Helmholtz, Du Bois-Reymond, and the Transcendent Difficulty of Explaining the Relation between Sensations and the Physical World
According to Hermann von Helmholtz, sensations are signs (symbols) that external causes impress on our sense organs; those signs are then used by the mind to acquire knowledge of the reality. Helmholtz's work points out the difficulty of defining a notion of causality suitable for explaining the relation between sensations on the one hand and the physical world on the other. In fact, he states that: 1) Physical stimuli, understood as the causal origins of sensations, are unknowable in themselves; 2) There is no empirical evidence for the kind of causality from which sensations originate; 3) A transcendental causality is nothing but the urge of the intellect to know everything. It is necessary to keep in mind that Helmholtz is a committed empiricist: therefore, he believes that all knowledge originates from sensations. He tries avoiding commitments with any kind of pre-established harmony between the two sides of the causal relation. That is to say, sensible perceptions give us information about the peculiarities of the external world, but the relation between sensations and the reality should be explained and should not be taken for granted. In this paper, I study Helmholtz's struggles with providing a suitable explanation of that relation; in doing so, I also make use of Emile Du Bois-Reymond's work concerning the limits of human understanding, and in particular the transcendent difficulty of grasping the origins of sensations.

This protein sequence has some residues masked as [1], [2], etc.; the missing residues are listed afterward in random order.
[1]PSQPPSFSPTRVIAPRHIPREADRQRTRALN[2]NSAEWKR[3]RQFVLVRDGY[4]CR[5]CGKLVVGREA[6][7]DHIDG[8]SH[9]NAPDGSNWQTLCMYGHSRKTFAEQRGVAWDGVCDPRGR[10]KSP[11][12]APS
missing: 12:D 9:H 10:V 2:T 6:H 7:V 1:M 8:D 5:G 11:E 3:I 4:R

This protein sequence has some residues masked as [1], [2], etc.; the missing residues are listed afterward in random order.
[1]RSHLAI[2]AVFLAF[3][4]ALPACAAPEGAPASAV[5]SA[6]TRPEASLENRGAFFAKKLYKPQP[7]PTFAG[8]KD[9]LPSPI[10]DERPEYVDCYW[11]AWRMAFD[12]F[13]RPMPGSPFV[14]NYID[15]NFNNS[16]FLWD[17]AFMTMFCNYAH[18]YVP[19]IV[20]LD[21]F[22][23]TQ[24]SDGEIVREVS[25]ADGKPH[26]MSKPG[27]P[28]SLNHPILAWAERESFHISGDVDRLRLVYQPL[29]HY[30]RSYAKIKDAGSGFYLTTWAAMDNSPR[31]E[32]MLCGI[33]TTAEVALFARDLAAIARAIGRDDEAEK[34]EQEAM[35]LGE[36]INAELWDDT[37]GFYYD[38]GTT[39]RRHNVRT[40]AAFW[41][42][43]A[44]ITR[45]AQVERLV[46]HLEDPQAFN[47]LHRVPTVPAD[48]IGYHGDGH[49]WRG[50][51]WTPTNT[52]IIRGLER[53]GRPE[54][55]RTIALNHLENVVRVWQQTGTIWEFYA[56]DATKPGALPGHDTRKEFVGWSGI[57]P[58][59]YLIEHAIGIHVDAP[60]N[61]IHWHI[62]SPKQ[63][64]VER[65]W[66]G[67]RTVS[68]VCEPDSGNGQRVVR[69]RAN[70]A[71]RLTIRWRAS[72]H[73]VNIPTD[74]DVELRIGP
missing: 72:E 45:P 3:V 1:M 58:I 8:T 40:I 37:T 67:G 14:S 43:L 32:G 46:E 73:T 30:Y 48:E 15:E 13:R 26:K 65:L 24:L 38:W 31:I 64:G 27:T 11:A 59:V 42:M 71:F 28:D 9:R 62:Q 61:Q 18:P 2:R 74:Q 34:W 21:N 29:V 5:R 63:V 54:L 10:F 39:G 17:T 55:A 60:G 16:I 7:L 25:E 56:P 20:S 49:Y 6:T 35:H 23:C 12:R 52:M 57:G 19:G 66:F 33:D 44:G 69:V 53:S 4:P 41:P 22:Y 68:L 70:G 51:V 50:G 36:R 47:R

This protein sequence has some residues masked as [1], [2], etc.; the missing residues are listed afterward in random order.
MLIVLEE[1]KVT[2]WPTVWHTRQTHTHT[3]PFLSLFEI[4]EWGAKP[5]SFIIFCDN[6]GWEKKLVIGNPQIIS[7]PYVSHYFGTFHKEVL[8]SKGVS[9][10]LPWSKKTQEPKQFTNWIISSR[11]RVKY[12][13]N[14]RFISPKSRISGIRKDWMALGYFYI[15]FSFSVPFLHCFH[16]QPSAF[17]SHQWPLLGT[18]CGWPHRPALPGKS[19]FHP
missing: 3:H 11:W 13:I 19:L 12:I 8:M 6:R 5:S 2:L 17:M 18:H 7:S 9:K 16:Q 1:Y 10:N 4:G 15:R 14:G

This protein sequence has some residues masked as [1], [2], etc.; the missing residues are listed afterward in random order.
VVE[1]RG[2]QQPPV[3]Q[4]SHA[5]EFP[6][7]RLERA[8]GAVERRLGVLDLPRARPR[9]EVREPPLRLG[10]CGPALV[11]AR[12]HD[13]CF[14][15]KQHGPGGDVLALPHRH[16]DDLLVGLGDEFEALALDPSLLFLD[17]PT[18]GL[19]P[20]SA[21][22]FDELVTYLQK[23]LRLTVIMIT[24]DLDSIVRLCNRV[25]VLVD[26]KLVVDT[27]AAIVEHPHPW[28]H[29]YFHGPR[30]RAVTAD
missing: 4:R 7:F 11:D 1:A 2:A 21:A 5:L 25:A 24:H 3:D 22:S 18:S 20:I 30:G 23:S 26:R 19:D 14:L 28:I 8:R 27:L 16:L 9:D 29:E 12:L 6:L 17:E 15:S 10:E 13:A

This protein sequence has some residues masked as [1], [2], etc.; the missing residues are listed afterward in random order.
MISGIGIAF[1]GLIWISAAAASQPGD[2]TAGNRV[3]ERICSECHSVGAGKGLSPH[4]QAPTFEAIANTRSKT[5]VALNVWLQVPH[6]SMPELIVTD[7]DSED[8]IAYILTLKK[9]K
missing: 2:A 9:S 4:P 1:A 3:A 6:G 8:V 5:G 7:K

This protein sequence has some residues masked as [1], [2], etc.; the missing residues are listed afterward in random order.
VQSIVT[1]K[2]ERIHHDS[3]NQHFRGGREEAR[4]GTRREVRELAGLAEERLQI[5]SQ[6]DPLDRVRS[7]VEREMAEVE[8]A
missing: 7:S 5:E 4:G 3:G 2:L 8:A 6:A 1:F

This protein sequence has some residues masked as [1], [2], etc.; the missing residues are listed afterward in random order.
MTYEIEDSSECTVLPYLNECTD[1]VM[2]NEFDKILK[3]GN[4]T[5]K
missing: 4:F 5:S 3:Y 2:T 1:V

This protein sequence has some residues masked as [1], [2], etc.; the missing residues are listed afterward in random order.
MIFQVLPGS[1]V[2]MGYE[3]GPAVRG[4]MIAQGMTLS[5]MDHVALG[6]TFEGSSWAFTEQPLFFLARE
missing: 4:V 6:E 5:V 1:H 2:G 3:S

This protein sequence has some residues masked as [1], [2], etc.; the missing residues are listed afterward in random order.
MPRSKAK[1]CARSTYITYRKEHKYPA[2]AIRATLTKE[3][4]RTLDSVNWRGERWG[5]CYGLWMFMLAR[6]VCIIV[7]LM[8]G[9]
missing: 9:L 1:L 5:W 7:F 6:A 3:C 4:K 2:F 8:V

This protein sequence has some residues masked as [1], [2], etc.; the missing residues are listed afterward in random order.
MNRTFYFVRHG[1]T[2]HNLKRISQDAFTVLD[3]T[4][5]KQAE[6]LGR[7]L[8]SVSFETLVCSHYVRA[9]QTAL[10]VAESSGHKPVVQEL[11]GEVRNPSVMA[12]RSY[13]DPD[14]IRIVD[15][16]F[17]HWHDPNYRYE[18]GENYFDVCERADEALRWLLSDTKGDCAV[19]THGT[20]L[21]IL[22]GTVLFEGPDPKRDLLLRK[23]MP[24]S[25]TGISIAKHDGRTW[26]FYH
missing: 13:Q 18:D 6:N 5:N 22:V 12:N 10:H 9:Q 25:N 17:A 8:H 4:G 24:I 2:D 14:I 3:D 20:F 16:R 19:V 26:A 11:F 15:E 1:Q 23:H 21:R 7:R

Copyright (c) 2017 Andrea Togni
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